Ryland Whittington and Gender Identity

This viral story is really baffling me, and I feel like I’m practically the only one thinking this.  I’ve been trawling through the articles and the comments and it seems like everyone loves it or hates it.

I’ve never studied gender, and I was really lucky to just be generally content with my lot in life. Certainly I’m no expert on gender, which is maybe why I’m confused, but I assume that most people reading and commenting aren’t either.

I guess, in my head, “sex” is the physical incarnation of your gender. It is whether you are a boy or a girl genetically. Gender is something that has been created culturally. Most people are cool with this, and it’s an easy way to tell what people are working with down there.

Physically, men and women are different, and this has caused them to be treated in hugely varying ways throughout history. Gender equality is a pretty new thing, with gender neutrality being pushed as well.

As I said, I’m lucky. I like a lot of stuff about being a girl, and I like that most men are different from me. My husband isn’t different from me 100%, we have a lot in common. We are equals, and I can’t really think of anything that he would refuse to do on the basis of being a man, besides appearance based stuff. He won’t get a pedicure or wear makeup. He identifies as a man, and I identify as a woman. He loves to shop, and has no problem doing laundry or dishes. I enjoy our differences though.

However, I know that it isn’t always this easy for people. Some people really strongly identify with traits that are widely associated with the opposite gender. This is a problem with our society though, and not with the person. So my question, I guess, is what does it really mean to be a man or a woman?

It shouldn’t matter what you’re interested in or what you want to wear.  How can something that is societally fabricated have such an impact on a young child? Is there more to gender than I am giving it credit for? Essentially–are men and women that different?

Men and women have always been treated differently, but the differences were not always the same as what they are today. Would Ryland have wanted to be a boy if he grew up in a time when this was a thing:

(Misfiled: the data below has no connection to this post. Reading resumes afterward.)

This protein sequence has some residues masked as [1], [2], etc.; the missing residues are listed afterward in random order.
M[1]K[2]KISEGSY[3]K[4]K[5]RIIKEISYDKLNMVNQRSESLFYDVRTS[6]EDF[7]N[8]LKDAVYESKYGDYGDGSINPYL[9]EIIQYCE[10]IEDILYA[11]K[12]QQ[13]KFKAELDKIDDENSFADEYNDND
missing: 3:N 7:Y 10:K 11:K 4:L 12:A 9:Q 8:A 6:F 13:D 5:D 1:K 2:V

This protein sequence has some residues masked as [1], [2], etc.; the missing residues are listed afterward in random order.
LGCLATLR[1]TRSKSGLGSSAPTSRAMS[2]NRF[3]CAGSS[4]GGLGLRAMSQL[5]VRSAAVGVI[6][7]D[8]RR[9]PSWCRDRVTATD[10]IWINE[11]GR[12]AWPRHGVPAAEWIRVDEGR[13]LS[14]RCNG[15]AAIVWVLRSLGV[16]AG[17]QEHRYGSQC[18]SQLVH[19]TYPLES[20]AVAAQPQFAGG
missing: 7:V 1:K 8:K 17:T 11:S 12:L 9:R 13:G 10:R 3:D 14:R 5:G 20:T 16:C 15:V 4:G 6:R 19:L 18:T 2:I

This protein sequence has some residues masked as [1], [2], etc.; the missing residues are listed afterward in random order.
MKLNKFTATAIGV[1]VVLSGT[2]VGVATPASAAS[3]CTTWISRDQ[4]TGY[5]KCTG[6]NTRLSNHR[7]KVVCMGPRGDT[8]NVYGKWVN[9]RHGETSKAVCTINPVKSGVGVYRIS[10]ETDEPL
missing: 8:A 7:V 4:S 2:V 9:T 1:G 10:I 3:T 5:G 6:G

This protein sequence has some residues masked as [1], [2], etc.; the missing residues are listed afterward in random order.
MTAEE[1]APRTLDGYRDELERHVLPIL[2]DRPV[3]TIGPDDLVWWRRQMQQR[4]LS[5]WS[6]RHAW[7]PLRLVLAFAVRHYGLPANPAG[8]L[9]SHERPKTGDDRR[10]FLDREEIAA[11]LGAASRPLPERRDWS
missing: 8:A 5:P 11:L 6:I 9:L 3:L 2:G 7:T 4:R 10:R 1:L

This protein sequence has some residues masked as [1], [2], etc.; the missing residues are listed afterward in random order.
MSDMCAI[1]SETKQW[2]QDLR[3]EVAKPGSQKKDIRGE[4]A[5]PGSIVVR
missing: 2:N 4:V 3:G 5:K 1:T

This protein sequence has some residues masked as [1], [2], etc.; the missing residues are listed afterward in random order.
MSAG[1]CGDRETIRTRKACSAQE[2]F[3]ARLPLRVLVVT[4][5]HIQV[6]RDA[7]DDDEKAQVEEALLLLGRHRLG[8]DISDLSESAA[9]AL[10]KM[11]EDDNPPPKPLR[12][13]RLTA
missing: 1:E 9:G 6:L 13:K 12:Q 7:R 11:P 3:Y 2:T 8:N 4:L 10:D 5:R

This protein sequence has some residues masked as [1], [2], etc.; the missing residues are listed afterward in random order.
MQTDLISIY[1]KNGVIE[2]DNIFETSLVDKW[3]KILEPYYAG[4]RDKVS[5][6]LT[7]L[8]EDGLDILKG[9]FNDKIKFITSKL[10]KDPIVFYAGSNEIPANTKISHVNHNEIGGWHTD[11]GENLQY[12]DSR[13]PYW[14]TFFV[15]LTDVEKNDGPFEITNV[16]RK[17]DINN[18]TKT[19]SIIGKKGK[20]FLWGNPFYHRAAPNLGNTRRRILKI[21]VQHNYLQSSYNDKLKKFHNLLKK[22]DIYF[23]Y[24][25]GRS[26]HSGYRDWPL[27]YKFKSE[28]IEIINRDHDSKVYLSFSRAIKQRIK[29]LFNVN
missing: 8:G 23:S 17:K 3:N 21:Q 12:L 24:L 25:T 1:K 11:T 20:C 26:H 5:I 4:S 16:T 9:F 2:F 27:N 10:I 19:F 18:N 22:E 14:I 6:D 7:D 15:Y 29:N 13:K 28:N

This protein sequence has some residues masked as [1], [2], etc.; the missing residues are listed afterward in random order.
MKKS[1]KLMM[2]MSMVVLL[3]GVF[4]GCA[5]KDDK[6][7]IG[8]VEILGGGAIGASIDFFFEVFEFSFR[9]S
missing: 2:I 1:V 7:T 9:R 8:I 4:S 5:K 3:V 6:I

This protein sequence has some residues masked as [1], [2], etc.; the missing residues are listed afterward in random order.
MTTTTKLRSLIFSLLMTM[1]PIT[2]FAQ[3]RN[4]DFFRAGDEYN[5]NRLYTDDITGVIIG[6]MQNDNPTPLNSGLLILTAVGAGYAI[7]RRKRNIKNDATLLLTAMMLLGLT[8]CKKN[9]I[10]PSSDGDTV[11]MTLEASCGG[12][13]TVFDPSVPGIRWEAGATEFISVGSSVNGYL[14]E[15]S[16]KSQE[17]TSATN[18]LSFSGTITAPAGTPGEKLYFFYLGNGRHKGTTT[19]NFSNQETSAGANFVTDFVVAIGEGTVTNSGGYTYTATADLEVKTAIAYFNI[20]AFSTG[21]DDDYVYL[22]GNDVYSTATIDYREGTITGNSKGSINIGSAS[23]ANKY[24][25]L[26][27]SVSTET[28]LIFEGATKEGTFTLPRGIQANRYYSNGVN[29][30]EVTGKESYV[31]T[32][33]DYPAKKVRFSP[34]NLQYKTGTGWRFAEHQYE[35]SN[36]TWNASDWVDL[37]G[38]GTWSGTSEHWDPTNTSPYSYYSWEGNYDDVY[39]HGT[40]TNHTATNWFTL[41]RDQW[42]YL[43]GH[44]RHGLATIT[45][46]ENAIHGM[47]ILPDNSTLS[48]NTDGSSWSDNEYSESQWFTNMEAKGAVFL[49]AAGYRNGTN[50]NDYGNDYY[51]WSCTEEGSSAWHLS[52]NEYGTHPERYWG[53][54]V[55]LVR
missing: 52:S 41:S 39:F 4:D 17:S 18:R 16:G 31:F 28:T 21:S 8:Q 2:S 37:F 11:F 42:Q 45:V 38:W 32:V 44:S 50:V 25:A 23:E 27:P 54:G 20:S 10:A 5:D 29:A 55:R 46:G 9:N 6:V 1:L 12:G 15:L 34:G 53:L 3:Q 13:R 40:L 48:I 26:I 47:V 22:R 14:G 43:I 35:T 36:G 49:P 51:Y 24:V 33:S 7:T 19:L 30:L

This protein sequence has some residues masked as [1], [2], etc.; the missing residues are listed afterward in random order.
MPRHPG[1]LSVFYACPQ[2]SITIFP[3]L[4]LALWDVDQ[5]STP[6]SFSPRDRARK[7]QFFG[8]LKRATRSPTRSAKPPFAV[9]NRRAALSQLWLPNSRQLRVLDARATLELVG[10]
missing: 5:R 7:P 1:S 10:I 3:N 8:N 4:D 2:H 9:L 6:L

a dandy


For real.

I’m not condemning Ryland’s parents, not yet.  However, I have often contemplated to what extent it is appropriate to gender your children. I’m not blaming them, however, the answer is, probably, less than the Whittingtons.

I get it. We always find it easier to put people into categories. People want to relate to each other, and gender makes that easier. I’m lucky, and I’ve never felt personally conflicted about this. However, I believe that this may in part be to a less-gendered upbringing. My mother isn’t a tom-boy and she isn’t a girly girl. She doesn’t wear makeup, and she doesn’t like cars. My dad isn’t hyper-masculine, either, and claims to know everything about style (not even close).

When I was five years old, I hung out a lot with my older brother and a whole  gaggle of boys. I had a couple of girlfriends, but this was never an issue. My “best friend” when I was four was kind of a B. and always made me play Prince Charming so that she could be the princess. I didn’t even know to be offended about this, until my mom got upset, and that was moreso about the girl being so domineering. My boy bff* was buying Barbies before I was and told me he wanted to be a girl so he could pee sitting down. I was like, “it is great, I’m lazy too so I can see why you feel that way.”

I wasn’t raised gender neutral. I played with baby dolls and eventually Barbies, but often with my brother, and these were plot-driven games. Those poor babies were always getting shipwrecked, btw. My mother would never have done something so lurid as to paint my room pink (I did this myself when I was 14).

People should like what they like, and gender shouldn’t even come into it. I respect how troubling it is for kids to be told that they have to like certain things because of their gender. I remember when I found out that pink was a girl-color and blue was a boy-color, and subsequently always wanted the pink towel.

Yes, children are aware of their sex from an early age. They identify as either boys or girls, but what I want to know is, what does it mean? What does it mean to be a girl? I guess,  also, just a tiny piece of me,  as someone who takes a lot of pride in myself and identifies as a woman, just doesn’t see why anyone wouldn’t want to be a woman. Not to say that I think men should want to be women, but it’s just that we can all do the same stuff, aside from the peeing standing up/sitting down issue.

I’ve had major pee envy in the past, particularly in the case of events where men get to pee into a trough and women have to use porta-potties. Yes, biologically men have it easier when it comes to peeing in less convenient locations**. However, when it comes to a nice lazy pee, girls have it made. We can go into a stall, and people don’t automatically assume we’re doing a #2. So there are pros and cons, but basically we all have to pee at some point.

I don’t envy Ryland’s parents and I can’t imagine the fear I would feel in their position, in knowing that my child isn’t happy with himself.  However,  I do worry that this is influenced by external pressures.

I don’t have any kids yet, but I’m going to have to think long and hard about  what I expose them to, and how I can make them happy in who they are.

*He is now a well-adjusted gay man.

**Except my friend Jaima who has mastered a standing pee




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